The surviving Baby Bells -- Verizon, Bell South and AT&T/SBC -- have disclosed that they may someday charge new fees to digital businesses, sites like Google and Yahoo!, that generate substantial traffic on the Internet. The explicit rationale? These firms are taking up too much bandwidth. But telecom experts tell United Press International's The Web that they are worried that such a "toll road" could take a toll on the future growth of the Internet.
"The mere mention of the words 'toll road' sound like government regulation is right behind," Chris Consorte, president and chief executive officer of Integrated Direct LLC, an interactive online ad agency based in New York, told The Web. "The minute we're talking about a bandwidth fee is the minute entrepreneurs begin to second-think great ideas and developing their businesses."
To be sure, the remaining Bell companies -- all that's left of the legacy of legendary inventor Alexander Graham Bell -- do face a difficult situation, other experts said. Historically, the revenues of these telecom companies have been based on the high value -- and high cost -- of a voice phone call. But that revenue stream is rapidly evaporating, due to the emergence of alternative voice calling channels like mobile phones and Voice over Internet Protocol, where "the cost of moving bits around is already low and going lower," said Bruce Russell, executive professor and MIS concentration coordinator at Northeastern University in Boston.
Simultaneously, the Bells still have a large capital investment in their networks -- an investment that is rapidly depreciating. Thus, there is an implicit need behind the calls for a toll road online by the telecom giants. "They need to find new sources of revenue," Russell told The Web.
The proposal to -- for lack of a better word -- tax major users of the Internet may not be good business policy, moreover, experts said.
"Charging higher rates to large users covers up the fact that these large users mostly communicate small messages to many individuals who have already paid for their Internet connection," said Russell. That raises some business policy questions, including why it should cost more to communicate with a large user than a small user, Russell said.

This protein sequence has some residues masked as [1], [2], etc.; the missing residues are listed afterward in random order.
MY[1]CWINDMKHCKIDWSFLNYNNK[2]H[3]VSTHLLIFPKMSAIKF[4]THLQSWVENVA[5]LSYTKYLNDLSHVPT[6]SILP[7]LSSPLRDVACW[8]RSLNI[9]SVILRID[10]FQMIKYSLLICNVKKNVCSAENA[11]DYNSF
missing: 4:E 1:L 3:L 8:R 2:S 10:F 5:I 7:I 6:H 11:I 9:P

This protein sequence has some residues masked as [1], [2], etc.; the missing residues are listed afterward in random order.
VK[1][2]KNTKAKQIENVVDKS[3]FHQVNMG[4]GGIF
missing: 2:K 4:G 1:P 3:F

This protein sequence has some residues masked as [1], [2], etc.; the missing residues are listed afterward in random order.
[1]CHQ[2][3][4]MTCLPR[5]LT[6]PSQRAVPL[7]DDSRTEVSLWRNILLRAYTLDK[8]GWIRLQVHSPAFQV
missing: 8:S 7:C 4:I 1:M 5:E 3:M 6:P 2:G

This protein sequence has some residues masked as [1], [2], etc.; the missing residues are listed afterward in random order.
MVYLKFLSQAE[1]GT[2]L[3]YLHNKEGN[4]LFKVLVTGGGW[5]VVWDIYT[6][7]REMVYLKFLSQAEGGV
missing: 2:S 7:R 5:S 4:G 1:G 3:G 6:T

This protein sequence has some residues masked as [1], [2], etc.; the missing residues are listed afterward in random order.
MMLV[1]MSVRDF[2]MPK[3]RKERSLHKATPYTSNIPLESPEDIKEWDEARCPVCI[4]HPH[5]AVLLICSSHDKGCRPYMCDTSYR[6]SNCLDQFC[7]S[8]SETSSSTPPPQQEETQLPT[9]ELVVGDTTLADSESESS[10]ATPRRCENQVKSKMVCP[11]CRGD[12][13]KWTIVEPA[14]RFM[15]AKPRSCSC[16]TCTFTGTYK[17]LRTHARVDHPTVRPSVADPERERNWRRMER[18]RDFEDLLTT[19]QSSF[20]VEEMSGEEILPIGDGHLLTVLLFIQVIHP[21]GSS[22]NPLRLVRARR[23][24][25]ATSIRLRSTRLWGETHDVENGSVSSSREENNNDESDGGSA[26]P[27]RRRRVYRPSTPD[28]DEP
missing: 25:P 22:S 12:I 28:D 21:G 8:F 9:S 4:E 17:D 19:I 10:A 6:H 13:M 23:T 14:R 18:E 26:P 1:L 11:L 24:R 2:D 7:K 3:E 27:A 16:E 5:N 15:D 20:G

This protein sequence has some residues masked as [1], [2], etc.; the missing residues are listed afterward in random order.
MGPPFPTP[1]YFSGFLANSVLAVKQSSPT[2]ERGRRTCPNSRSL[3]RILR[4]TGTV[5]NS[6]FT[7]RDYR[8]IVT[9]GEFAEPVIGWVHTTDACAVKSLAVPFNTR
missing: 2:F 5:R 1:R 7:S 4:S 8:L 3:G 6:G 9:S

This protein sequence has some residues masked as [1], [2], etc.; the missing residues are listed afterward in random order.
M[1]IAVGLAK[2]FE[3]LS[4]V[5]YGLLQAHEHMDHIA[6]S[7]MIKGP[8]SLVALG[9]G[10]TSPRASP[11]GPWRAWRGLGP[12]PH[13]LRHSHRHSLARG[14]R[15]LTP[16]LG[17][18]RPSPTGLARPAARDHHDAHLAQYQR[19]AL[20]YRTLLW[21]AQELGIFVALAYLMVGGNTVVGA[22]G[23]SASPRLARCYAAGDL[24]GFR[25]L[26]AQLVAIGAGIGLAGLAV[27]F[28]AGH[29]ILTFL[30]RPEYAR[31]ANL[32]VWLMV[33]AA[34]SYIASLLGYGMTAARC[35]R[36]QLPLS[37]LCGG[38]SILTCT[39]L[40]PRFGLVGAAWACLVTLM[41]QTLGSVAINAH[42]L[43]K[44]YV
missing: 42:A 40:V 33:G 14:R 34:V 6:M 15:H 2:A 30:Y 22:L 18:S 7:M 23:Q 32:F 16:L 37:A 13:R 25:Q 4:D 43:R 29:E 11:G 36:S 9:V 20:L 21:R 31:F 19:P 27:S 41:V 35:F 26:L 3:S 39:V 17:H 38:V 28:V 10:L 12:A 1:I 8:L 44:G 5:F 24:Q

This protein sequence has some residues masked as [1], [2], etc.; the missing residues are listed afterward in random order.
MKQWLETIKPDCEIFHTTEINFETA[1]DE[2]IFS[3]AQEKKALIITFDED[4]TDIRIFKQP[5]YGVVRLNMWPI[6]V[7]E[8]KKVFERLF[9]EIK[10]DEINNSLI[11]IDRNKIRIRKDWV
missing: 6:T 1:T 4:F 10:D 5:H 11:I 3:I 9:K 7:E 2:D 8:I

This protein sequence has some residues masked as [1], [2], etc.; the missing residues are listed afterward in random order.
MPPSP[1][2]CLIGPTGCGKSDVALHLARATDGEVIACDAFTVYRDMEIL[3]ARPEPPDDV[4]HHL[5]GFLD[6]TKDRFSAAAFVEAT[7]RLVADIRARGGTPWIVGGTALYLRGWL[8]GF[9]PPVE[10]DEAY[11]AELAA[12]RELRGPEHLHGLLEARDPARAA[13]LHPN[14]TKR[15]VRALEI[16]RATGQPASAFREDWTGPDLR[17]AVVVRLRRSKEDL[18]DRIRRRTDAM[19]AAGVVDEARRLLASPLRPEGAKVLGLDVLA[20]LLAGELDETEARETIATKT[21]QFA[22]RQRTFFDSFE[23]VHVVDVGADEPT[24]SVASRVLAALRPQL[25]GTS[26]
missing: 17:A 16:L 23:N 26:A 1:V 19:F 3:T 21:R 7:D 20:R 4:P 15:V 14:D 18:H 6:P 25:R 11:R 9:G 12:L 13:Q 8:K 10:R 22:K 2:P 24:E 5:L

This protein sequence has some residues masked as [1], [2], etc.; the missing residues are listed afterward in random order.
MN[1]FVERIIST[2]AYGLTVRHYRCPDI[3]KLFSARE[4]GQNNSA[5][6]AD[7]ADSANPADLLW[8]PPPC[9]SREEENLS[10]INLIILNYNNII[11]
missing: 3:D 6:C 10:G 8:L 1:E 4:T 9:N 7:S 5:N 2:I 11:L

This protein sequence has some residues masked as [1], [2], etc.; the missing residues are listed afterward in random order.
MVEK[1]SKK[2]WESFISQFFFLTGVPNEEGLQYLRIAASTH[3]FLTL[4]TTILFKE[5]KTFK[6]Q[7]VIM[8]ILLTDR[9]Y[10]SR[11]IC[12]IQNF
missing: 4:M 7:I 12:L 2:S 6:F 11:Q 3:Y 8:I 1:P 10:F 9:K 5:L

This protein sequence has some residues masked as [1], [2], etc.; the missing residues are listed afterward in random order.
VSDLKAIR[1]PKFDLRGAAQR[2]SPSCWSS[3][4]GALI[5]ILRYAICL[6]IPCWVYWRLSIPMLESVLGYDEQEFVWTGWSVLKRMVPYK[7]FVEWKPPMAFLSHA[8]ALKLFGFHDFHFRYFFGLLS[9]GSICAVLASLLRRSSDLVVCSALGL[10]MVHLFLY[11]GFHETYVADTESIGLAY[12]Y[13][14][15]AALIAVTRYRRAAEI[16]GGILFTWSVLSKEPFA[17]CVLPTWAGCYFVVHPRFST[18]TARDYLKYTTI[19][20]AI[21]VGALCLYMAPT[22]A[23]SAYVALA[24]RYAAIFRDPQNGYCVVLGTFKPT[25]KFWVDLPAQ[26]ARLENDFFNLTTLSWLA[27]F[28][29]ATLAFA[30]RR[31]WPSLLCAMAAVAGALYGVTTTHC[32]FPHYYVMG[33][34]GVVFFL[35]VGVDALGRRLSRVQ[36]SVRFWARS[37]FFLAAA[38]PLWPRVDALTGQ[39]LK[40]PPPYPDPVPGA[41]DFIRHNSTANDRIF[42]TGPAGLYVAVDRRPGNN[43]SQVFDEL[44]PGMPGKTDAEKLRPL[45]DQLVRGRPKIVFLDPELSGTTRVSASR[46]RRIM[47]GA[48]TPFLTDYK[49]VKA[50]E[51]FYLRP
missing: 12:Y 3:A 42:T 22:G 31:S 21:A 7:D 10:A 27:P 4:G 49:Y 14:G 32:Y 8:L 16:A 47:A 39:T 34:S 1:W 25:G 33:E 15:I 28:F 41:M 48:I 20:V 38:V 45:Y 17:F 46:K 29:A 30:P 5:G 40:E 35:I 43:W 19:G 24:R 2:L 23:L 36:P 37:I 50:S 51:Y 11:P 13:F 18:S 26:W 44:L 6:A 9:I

That could create a chain reaction leading to higher costs of doing business online, experts said.
"Companies like Google and eBay might raise their rates to advertisers and end-users, ostensibly to cover the larger cost, and we will all pay a little more for the things we used to get free, or for a small fee," said Mario Almonte, vice president of the New York-based marketing communications agency Herman Associates. "This sort of thing happens in the real world with roads and bridges all the time. We still have to get where we want to go and have no choice but to dig deeper into our pockets and pay the toll."
But, another expert, Eran Ziv, president of Allot Communications, based in Israel, tells The Web that service must improve if customers are going to start paying more for Internet usage.
"Service providers must change their business model to better address the network content that is now available," said Ziv. "This, in turn, will create a pricing shift that may actually give Internet users a better, faster Internet experience than exists today. The vision of this is to charge people for what they use, based on applications, content, or overall bandwidth utilization."
That means there will be more call for content and application management in the future, said Ziv.
For consumers, however, there is reason to be optimistic that all these head games by the telecom companies may prove futile. The proposals may fail -- some believe -- because there is another motivating factor, even further hidden from public view, behind the calls for a toll for Internet traffic. Perhaps some want to shut down free Internet telephony.
"Ultimately, I think it will fail," Dave Taylor, producer of the popular business blog "Intuitive Life," (www.intuitive.com/blog), told The Web. "Particularly attempts to block or charge for VoIP usage."
There are technical reasons for this. "Data packets are generic," said Taylor. "If today they're identifiable as VoIP, that's just something that the VoIP companies will learn to mask."
Recently, VoIP Inc. announced that its VoiceOne Communications subsidiary has landed a direct peering relationship with Google for Internet telephony services at multiple locations. The project has been in the planning stages since September 2005, according to a regulatory filing with the Securities and Exchange Commission.
"If the telecommunications carriers try to put up boundaries, the Internet will go around them," Robert Mitchell, national correspondent for trade magazine Computerworld, told The Web. "You can't put the Internet genie back in the bottle."
Copyright 2006 by United Press International
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